It’s Time To Retire The 'Guns Don’t Kill People -- People Kill People' Argument. Guns DO Kill People.

Imagine if Kim Jong Un, disputing international arms control treaties, blared: “Nukes don’t kill people ― people kill people!”
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Anyone debating gun control has inevitably run into those broken-record fundamentalists who—pulling out that tired, logic-deficient “trump card”— declare: “Guns don’t kill people ― people kill people!”

I concede the obvious and irrelevant point: People do kill people. So do nukes, machetes, grenades, knives and fists. The fact that, like guns, all of those tools require some sort of human action to function isn’t an argument against restrictions on their use. This is especially so for guns, which—unlike fists and knives—enable one person to slaughter others with a brutal efficiency that the Founding Fathers couldn’t even begin to comprehend in 1791.

The “guns don’t kill people” argument is flawed because it sidesteps the debate. The issue is not whether guns can spontaneously kill people on their own. The issue involves how incredibly easy a modern weapon makes killing. If you can’t see this point, I hope the anecdotes and statistics below illustrate it.

Let’s leave Las Vegas aside for now. Instead, consider what happened in China just hours before the 2013 Sandy Hook Elementary shooting: A deranged man walked into a school and started indiscriminately stabbing everyone in his vicinity. Before his rampage ended, 22 children had been hit.

The child killer in Newtown, Connecticut killed 20 children and six adults before his rampage ended; by contrast, because the Chinese murderer used a knife, none of the 22 children he stabbed died. The distinguishing factor was gun control. Effective gun laws prevented the Chinese man from obtaining a gun—with which he would have inflicted much more damage.

As sociologist Ding Xueliang told CNN: “The huge difference between this case and the U.S. is not the suspect, nor the situation, but the simple fact he did not have an effective weapon.”

Unlike knives, guns allow relatively untrained individuals to inflict damage quickly and from a distance. Imagine the level of damage Stephen Paddock would have inflicted in Las Vegas if he’d only had access to a knife. The Las Vegas massacre simply wouldn’t have been possible. And Adam Lanza’s 2013 rampage would have ended with a rate of survival more akin to the Chinese incident.

People kill people, and guns make that killing easier. While knives often wound and sometimes kill, guns often kill. Efficiently. Stop the inane word games. Enough obfuscating.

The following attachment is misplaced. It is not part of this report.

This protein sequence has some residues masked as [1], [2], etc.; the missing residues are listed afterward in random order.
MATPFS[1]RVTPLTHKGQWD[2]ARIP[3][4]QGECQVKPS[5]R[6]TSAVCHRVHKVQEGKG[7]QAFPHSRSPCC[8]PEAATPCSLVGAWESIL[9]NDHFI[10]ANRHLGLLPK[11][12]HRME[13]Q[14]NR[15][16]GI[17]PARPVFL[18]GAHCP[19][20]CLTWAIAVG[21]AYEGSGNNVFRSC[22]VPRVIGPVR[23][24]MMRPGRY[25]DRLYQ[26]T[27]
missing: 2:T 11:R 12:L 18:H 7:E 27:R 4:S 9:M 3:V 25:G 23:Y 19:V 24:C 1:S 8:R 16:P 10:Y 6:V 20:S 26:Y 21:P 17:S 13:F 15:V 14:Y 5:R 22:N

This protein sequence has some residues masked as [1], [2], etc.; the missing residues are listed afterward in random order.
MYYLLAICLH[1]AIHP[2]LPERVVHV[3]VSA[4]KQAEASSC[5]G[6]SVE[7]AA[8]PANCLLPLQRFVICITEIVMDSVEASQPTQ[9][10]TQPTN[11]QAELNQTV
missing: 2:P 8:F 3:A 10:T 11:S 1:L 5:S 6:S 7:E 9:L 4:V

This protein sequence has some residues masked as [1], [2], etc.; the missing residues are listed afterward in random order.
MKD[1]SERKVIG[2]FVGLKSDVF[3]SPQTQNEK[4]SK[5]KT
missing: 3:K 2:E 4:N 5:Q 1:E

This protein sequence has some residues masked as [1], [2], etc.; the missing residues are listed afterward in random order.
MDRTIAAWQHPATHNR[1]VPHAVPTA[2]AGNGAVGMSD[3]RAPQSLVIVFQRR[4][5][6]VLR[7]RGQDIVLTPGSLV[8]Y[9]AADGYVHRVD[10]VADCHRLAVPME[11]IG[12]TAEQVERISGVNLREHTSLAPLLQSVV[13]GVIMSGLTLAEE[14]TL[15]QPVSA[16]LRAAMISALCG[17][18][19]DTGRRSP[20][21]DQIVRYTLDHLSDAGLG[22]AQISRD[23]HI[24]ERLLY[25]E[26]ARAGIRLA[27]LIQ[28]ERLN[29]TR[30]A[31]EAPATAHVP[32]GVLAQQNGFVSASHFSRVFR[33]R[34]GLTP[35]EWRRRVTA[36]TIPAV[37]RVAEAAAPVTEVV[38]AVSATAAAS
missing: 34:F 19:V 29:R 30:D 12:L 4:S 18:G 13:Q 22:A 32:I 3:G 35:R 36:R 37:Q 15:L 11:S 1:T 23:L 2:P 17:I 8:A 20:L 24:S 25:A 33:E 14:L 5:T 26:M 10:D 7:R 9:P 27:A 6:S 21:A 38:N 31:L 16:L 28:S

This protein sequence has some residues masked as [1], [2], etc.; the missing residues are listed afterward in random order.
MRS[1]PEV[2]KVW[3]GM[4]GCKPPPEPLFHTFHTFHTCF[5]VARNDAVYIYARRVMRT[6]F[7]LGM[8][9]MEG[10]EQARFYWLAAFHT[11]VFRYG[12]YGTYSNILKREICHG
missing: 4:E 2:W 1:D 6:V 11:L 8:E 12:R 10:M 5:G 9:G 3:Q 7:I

Still don’t believe me? Profit-driven interest groups like the NRA try to stifle the statistics because they reveal how effective gun control is in lowering overall death rates, but the statistics exist nonetheless. Here are only a few:

The United States rate of about 3.12 deaths per 100,000 people is the highest among industrialized nations. At the same time, we have the highest rate of gun ownership, with 88.8 guns per 100 people. The next country, Serbia, only has a rate of 58.2, and from there it declines dramatically. In 2012, handguns killed 48 people in Japan, eight in Great Britain, 34 in Switzerland, 52 in Canada— and 10,728 in the United States.

The main difference is simply that the U.S. lacks effective gun control.

Guns are tools that make killing more efficient. Limiting that efficiency is a legitimate goal. Purveyors of the “guns don’t kill people” argument should remember that, by their inane logic, F16s don’t kill people and nuclear missiles don’t kill people. Only the person “behind” the F16 or nuclear missile kills. Despite this, we still limit access to F16s and nuclear missiles. Why? Because these weapons have the potential to kill multiple people in seconds. Now the example is obviously extreme, but it’s extreme to illustrate a point—like F16s and nukes, guns do kill people, and the same rationale for regulating F16s applies to guns.

Don’t misinterpret my point. We shouldn’t ban guns. That would be unconstitutional and excessive. But we should introduce rational gun control laws that limit the amount of bullets in a clip, constrict access to semi-automatic rifles, require effective but fair psychological screening, and so on.

If such laws could have stopped just one of the many massacres we’ve witnessed over the past few years, they would have been worth it. Even if they wouldn’t have stopped Stephen Paddock in Las Vegas and Adam Lanza in Newtown, they certainly would have lowered the overall rate of gun deaths in the United States. That’s a start.

Until we do something—until we stop listening to pithy, bumper-sticker-worthy straw men like “guns don’t kill people; people kill people”—more Americans will die. Simply because of how obvious the solution is, it’s an absolute shame.

Do something to prevent another massacre: Support gun control laws.

This piece was also published on The Good Men Project, and is republished here with permission.

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